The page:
South Africa v France, Cape Town, June 12
World Cup contenders hit Cape Town
Scrum.com
June 9, 2010
Francois Trinh-Duc and Maxime Mermoz tackle Bryan Habana during the match between France and South Africa at Toulouse Stadium, November 13, 2009
Bryan Habana is stopped by Maxime Mermoz and Francois Trinh-Duc in Toulouse last year © Getty Images
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It is fair to say that South Africa will be looking for payback when Grand Slam Champions France visit Cape Town on Saturday.

A fatigued Springbok side lost easily to France in Toulouse last year at the end of a gruelling season that encompassed a series win over the British & Irish Lions and a Tri-Nations title, but there will be no such excuse this weekend in a match billed as a contest between the champions of their respective hemispheres.

Consequently, South Africa coach Peter De Villiers has named a full-strength team after his experimental side scraped past Wales in Cardiff with Bryan Habana, Pierre Spies, Schalk Burger and Wynand Olivier all returning to action.

"There is no room for experimenting now as I regard the Test against France as the toughest on the in-coming tours programme," said De Villiers. "The toughest part of my job is to get the right team, the right combinations on the field."

In something of a surprise, Ricky Januarie has been chosen to start ahead of Ruan Pienaar at scrum-half following the announcement of Fourie du Preez's shoulder surgery but, according to De Villiers, the Stormers No.9's form made the decision an easy one.

"How blessed we are to have so many good options available to us," said De Villiers of Januarie's selection. "He made Juan de Jongh's try [against Wales] by delaying his pass, he put Danie [Rossouw] into the hole in the build-up to Dewald Potgieter's try. He made 11 tackles - the second most of all our players and he made a crucial turnover in front of our goal line. I don't know if you want him to be perfect, but we are very happy with him."

French coach Marc Lievremont has arguably endured some greater struggles in the naming of his French side with two of his most influential players missing through injury. Crusading Biarritz No.8 Imanol Harinordoquy is out with the rib injury suffered in the Heineken Cup and powerhouse centre Mathieu Bastareaud is nursing a groin injury.

Be that as it may, Lievremont has still named a strong side knowing that a win away from home would be a massive achievement. Les Bleus will be confident after securing their first Six Nations Grand Slam since 2004 and also had a taste of success on tour last summer as they picked up a rare win over the All Blacks.

Exciting young Biarritz flank Wenceslas Lauret is set to make his debut in a new-look back-row that sees Julien Bonnaire at No.8 and captain Thierry Dusautoir on the other flank.

A back line oozing talent includes Morgan Parra at scrum-half and his now regular fly-half partner Francois Trinh-Duc Explosive Perpignan centres Maxime Mermoz and David Marty should see plenty of ball if France establish parity in the pack. An exciting contrast of pace and power sees Aurelien Rougerie and Vincent Clerc start on either wing and the graceful Clement Poitrenaud is at fullback.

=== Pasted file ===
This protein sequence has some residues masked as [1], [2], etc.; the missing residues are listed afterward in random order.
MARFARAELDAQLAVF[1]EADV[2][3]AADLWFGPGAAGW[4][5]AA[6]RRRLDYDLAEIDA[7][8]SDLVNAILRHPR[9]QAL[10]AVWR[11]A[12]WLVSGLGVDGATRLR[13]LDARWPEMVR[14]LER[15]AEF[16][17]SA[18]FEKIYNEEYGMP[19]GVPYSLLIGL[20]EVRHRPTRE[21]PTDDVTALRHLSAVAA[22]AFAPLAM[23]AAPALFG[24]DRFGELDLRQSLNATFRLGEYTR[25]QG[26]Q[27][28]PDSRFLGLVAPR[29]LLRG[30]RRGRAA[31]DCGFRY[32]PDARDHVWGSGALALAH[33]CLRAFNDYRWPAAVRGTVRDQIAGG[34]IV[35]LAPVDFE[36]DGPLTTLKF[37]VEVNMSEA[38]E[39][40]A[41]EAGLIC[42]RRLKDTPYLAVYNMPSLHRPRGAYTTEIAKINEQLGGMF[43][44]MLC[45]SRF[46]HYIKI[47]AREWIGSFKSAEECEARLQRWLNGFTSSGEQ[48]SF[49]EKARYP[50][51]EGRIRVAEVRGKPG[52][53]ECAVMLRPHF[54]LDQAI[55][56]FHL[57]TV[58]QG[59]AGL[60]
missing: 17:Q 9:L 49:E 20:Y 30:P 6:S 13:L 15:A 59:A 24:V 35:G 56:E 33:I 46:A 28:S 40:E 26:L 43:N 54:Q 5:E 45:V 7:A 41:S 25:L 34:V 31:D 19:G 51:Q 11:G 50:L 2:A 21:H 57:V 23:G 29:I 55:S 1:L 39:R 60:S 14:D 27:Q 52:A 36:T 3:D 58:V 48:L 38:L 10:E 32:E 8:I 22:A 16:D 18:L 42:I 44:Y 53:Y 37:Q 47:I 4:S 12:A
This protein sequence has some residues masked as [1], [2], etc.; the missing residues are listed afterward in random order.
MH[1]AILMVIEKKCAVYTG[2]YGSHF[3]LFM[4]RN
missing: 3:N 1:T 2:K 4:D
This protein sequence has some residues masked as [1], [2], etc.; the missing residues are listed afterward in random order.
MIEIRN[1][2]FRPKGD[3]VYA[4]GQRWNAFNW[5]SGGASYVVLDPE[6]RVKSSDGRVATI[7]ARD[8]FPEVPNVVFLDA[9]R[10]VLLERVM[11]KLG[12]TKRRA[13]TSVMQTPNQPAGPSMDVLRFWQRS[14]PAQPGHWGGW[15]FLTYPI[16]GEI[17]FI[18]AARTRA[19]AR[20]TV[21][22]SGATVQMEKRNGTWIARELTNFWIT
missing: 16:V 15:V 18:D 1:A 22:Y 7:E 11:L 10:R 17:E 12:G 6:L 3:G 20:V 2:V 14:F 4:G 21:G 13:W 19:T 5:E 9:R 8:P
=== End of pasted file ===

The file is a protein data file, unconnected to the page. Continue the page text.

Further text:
If Lievremont is to be believed though, the match will be decided on the battle of the back-rows. And it is in this area that he hopes to edge the Springboks in terms of mobility and pace.

"The Springboks build their rugby around their back row, so we wanted a more balanced back row with runners as well as tacklers," said Lievremont. "I was expecting a bit more from Louis during the season, which is why I'm starting with him on the bench and using him as an impact player. He's still young and we're expecting him to react positively to this non-selection by raising his game."

It will be almost 15 years to the day since one of the most iconic contests in the history of rugby saw South Africa splash to the tightest of victories in the 1995 World Cup semi-final, a memory that will not be lost on either team. By the time kick-off comes around at Cape Town on Saturday, South Africa will be gripped by World Cup football fever. But for fans of the oval ball, the clash between the home side and their French opponents will have an even greater World Cup bearing as two of the pre-tournament favourites vie for an early psychological advantage ahead of New Zealand 2011.

South Africa: Z Kirchner (Bulls); G Aplon (Stormers), J Fourie (Stormers), W Olivier (Bulls), B Habana (Stormers); M Steyn (Bulls), R Januarie (Stormers); G Steenkamp (Bulls), J Smit (Sharks), BJ Botha (Ulster), D Rossouw (Bulls), V Matfield (Bulls), S Burger (Stormers), F Louw (Stormers), P Spies (Bulls). Replacements: C Ralepelle (Bulls), J du Plessis (Sharks), F van der Merwe (Bulls), D Potgieter (Bulls), R Pienaar (Sharks), J de Jongh (Stormers), J de Villiers (Western Province).

France: C Poitrenaud (Toulouse), V Clerc (Toulouse), D Marty (Perpignan), M Mermoz (Perpignan), A Rougerie (Clermont Auvergne), F Trinh-Duc (Montpellier), M Parra (Bourgoin), T Domingo (Clermont Auvergne), D Szarzewski (Stade Francais), N Mas (Perpignan), L Nallet (Racing Metro), R Millo-Chluski (Toulouse), T Dusautoir (Toulouse, capt), W Lauret (Biarritz), J Bonnaire (Clermont Auvergne) Replacements: G Guirado (Perpignan), J Baptiste Poux (Toulouse), J Pierre (Clermont Auvergne), L Picamoles (Toulouse), D Yachvili (Biarritz), D Skrela (Toulouse), M Andreu (Castres), L Ducalcon (Castres)

Referee: Bryce Lawrence (New Zealand)
Assistant referees: Keith Brown (New Zealand), David Changleng (Scotland)
Television match official: Graham Hughes (England)

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